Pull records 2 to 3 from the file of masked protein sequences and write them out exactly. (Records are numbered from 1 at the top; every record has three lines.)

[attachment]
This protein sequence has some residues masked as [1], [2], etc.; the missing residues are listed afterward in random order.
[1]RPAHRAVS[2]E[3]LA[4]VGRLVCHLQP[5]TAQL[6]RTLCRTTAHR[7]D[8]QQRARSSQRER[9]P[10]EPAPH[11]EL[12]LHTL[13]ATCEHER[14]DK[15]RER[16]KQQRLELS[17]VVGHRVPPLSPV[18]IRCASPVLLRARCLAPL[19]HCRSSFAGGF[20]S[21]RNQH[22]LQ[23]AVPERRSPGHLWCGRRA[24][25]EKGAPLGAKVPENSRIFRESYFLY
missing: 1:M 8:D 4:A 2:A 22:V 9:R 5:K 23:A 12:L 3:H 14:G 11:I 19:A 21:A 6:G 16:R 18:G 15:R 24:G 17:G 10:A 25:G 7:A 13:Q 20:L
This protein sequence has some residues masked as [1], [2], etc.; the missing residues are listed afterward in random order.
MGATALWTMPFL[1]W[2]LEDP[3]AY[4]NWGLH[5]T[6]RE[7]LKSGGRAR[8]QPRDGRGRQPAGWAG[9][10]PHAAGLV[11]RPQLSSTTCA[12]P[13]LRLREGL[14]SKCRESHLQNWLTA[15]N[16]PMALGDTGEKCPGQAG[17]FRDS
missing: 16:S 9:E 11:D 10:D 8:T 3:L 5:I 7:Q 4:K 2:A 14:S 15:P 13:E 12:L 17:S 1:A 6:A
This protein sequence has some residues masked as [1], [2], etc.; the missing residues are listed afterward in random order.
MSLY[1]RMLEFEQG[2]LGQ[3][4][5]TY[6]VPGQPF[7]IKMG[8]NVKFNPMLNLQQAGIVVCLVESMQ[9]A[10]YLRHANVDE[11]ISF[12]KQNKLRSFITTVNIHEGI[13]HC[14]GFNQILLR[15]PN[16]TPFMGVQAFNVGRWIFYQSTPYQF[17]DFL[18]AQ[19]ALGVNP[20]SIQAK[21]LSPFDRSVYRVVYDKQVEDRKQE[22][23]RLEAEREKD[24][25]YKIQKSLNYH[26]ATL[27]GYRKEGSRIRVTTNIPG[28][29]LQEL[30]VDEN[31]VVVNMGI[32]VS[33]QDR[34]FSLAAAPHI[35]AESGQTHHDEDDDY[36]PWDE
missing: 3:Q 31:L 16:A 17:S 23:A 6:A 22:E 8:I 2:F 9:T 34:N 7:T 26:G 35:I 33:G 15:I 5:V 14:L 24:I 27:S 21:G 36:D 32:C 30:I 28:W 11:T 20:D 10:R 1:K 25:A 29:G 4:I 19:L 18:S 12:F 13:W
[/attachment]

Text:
This protein sequence has some residues masked as [1], [2], etc.; the missing residues are listed afterward in random order.
MGATALWTMPFL[1]W[2]LEDP[3]AY[4]NWGLH[5]T[6]RE[7]LKSGGRAR[8]QPRDGRGRQPAGWAG[9][10]PHAAGLV[11]RPQLSSTTCA[12]P[13]LRLREGL[14]SKCRESHLQNWLTA[15]N[16]PMALGDTGEKCPGQAG[17]FRDS
missing: 16:S 9:E 11:D 10:D 8:T 3:L 5:I 7:Q 4:K 2:A 14:S 15:P 13:E 12:L 17:S 1:A 6:A
This protein sequence has some residues masked as [1], [2], etc.; the missing residues are listed afterward in random order.
MSLY[1]RMLEFEQG[2]LGQ[3][4][5]TY[6]VPGQPF[7]IKMG[8]NVKFNPMLNLQQAGIVVCLVESMQ[9]A[10]YLRHANVDE[11]ISF[12]KQNKLRSFITTVNIHEGI[13]HC[14]GFNQILLR[15]PN[16]TPFMGVQAFNVGRWIFYQSTPYQF[17]DFL[18]AQ[19]ALGVNP[20]SIQAK[21]LSPFDRSVYRVVYDKQVEDRKQE[22][23]RLEAEREKD[24][25]YKIQKSLNYH[26]ATL[27]GYRKEGSRIRVTTNIPG[28][29]LQEL[30]VDEN[31]VVVNMGI[32]VS[33]QDR[34]FSLAAAPHI[35]AESGQTHHDEDDDY[36]PWDE
missing: 3:Q 31:L 16:A 17:S 23:A 6:A 22:E 8:I 2:F 9:T 34:N 7:T 26:G 35:I 33:G 15:I 5:V 14:L 24:I 27:S 21:G 36:D 32:C 30:I 28:W 11:T 20:D 10:R 1:K 25:A 29:G 4:I 19:L 18:S 12:F 13:W